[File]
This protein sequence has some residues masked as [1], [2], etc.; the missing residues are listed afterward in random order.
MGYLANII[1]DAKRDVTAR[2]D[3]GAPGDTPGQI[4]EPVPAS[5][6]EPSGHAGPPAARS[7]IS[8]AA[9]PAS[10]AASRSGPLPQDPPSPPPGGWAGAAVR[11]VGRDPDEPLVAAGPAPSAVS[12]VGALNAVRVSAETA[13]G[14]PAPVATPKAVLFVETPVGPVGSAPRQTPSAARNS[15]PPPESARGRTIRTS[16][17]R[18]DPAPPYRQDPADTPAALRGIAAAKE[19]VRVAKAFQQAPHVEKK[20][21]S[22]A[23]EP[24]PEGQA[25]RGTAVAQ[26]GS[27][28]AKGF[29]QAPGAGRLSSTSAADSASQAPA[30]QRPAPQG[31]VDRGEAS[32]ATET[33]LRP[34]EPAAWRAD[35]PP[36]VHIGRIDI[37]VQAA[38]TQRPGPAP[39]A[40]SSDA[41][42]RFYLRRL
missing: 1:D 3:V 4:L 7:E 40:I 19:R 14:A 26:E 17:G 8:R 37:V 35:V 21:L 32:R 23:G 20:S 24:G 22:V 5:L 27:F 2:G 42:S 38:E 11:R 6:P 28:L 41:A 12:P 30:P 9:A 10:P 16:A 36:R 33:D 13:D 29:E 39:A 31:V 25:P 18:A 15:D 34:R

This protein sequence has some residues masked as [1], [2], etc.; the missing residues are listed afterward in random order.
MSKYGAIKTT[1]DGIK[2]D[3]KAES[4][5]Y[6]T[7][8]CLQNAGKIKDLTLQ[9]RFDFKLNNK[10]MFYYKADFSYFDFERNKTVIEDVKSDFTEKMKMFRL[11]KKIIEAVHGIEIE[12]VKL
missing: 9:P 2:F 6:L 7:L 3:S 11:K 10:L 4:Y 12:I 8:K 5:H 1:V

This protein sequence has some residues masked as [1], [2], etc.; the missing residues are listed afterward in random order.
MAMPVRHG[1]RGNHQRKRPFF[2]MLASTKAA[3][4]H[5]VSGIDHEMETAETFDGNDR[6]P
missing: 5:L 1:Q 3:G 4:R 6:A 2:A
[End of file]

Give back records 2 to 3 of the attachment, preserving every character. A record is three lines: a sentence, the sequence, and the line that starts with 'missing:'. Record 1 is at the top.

This protein sequence has some residues masked as [1], [2], etc.; the missing residues are listed afterward in random order.
MSKYGAIKTT[1]DGIK[2]D[3]KAES[4][5]Y[6]T[7][8]CLQNAGKIKDLTLQ[9]RFDFKLNNK[10]MFYYKADFSYFDFERNKTVIEDVKSDFTEKMKMFRL[11]KKIIEAVHGIEIE[12]VKL
missing: 9:P 2:F 6:L 7:L 3:S 11:K 10:L 4:Y 12:I 8:K 5:H 1:V

This protein sequence has some residues masked as [1], [2], etc.; the missing residues are listed afterward in random order.
MAMPVRHG[1]RGNHQRKRPFF[2]MLASTKAA[3][4]H[5]VSGIDHEMETAETFDGNDR[6]P
missing: 5:L 1:Q 3:G 4:R 6:A 2:A